Cybersecurity positions are going unfilled, and so businesses may not be able to keep up with the growing rate of attacks.
And vacant cybersecurity positions are associated with increased security risks, according to a study by Dr. Chenxi Wang on behalf of research and staffing firm CyberSN.
The study found:
- Internal organizational processes significantly lengthen the time to hire qualified cyber professionals.
- Low compensation offers cause potential hires to turn down offers.
- Organizations do not engage appropriate recruiting channels to yield positive outcomes.
These hiring challenges increase business risk and ultimately contribute to the data breaches that have become common place today, said CyberSN CEO Deidre Diamond. “The cyber security talent shortage is not an excuse for unfilled positions," the firm said on its blog, and poor hiring practices are causing unnecessary stress and productivity breakdown.
A survey of over 50 hiring organizations revealed that a lack of real-time cybersecurity salary data results in rejected offers and delayed hiring processes.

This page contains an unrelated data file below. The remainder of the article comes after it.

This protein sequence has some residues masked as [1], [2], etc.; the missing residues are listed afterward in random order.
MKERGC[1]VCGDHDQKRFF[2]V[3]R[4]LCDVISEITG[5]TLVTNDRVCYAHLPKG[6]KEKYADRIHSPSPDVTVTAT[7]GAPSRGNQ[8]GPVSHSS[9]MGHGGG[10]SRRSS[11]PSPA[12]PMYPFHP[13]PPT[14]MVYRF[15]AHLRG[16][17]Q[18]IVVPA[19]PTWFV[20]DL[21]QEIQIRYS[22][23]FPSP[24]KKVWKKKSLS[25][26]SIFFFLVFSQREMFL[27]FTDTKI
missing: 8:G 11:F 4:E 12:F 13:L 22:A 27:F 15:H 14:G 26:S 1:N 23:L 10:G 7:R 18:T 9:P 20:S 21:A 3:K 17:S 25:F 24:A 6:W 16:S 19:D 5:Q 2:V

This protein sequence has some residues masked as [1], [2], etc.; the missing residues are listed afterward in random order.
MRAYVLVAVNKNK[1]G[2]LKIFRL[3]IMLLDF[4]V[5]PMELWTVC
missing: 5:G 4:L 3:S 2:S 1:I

Other findings included:
- Cybersecurity positions remain open for an average of six months before the company engages with an external recruiting firm.
- Hiring managers tend to use personal networks and social media rather than traditional HR recruiting channels.
- Despite regular salary reviews and adjustments, companies still have a difficult time meeting cybersecurity industry demands.
"Poor talent retention rates are getting even worse because open positions mean teammates are overworked,” Diamond said. “By the time an open position is filled it's too late; another person on the team is now leaving.”
The drain could have long-term implications, increasing the chance of companies being ill-prepared for inevitable attacks. They are certainly coming with greater frequency and if there is not enough staff on hand, the damage could be scorching.